As a starting point, an open platform should be a non-negotiable baseline requirement. The engineering organization should be motivated to design a security system to fit the particular deployment.

Technologies such as mobile virtualization allow for secure partitioning of legacy systems and new open systems. Thanks to application certification and revocation, the manufacturer can plug into an existing developer community without opening the floodgates to malware and rogue applications. In fact, the experience with security in the mobile market can be leveraged and deployed profitably by the automotive industry.

The Connected Car Evolves To The Managed Car

With revolutionary new technology emerging in almost every facet of consumers’ lives, the car being “connected” simply isn’t enough anymore. As more automobiles become connected, the next step for the industry is to focus on how to manage the connected car and its IVI system as a platform for new services. This is embodied in the concept of the “managed car.” Ultimately, the automotive value chain must ensure it has the necessary management capabilities to enable the next generation of in-vehicle services.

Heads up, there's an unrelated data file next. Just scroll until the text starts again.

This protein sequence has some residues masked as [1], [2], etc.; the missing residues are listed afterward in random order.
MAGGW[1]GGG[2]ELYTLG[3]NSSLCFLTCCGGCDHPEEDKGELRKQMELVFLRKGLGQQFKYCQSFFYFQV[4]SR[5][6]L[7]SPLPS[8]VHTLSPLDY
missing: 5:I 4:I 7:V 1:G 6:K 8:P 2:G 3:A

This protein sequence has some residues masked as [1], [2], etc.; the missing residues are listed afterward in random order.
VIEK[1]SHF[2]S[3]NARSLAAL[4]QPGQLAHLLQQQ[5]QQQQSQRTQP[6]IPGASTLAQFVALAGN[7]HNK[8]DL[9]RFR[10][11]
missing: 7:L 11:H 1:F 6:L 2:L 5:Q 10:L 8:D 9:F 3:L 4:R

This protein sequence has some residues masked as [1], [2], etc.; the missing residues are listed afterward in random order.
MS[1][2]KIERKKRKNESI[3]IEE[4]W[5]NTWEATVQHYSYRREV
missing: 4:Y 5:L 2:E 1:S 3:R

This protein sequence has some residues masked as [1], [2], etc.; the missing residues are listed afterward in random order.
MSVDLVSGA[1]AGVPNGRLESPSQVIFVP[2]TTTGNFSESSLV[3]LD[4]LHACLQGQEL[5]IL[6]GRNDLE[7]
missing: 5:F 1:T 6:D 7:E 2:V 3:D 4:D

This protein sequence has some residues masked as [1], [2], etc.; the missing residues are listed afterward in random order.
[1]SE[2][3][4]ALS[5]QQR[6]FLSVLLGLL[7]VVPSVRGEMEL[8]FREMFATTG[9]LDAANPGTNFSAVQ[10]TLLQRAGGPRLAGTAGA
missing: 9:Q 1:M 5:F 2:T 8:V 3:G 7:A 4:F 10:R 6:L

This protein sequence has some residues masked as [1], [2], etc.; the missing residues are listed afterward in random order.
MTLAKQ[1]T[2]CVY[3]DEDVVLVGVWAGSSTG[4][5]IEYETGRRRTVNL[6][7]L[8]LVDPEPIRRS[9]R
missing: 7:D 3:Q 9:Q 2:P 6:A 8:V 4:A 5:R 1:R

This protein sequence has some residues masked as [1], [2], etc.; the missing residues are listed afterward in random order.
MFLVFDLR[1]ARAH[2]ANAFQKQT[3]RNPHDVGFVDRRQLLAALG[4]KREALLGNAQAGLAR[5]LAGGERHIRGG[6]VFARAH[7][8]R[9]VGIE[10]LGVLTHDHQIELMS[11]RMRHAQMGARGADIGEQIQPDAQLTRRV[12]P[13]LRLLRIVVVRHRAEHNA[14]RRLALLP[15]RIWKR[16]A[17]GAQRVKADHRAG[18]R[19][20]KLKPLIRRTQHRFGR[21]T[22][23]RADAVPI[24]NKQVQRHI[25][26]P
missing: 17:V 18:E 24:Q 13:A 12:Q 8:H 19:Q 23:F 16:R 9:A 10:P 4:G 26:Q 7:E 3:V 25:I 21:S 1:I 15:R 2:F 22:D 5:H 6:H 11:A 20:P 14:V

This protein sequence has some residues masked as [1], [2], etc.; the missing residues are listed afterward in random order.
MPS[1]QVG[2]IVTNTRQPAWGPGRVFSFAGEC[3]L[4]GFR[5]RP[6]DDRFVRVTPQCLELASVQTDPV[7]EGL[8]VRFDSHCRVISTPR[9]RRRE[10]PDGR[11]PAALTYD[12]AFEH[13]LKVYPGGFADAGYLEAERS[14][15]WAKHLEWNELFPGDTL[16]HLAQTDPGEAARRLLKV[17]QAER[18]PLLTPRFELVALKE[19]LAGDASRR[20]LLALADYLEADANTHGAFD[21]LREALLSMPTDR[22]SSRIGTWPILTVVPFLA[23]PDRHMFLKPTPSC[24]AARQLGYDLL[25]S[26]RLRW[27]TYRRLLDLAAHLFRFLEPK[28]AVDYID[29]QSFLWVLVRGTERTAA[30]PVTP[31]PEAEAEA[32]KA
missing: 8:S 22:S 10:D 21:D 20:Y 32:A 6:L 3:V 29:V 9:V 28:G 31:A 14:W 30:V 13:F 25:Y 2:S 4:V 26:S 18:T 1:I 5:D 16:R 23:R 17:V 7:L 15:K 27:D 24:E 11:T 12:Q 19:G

Now that it’s essentially a computer on wheels, the car’s connectivity and what is actually connected—firmware, software, and applications – must be managed easily and comprehensively to see a return on investment in the short term, and gain a competitive advantage in the long run. This includes the ability to add, update, and remove software throughout the lifetime of the vehicle, and acquire business intelligence with application analytics on software usage as the mobile-device industry conveniently discovered.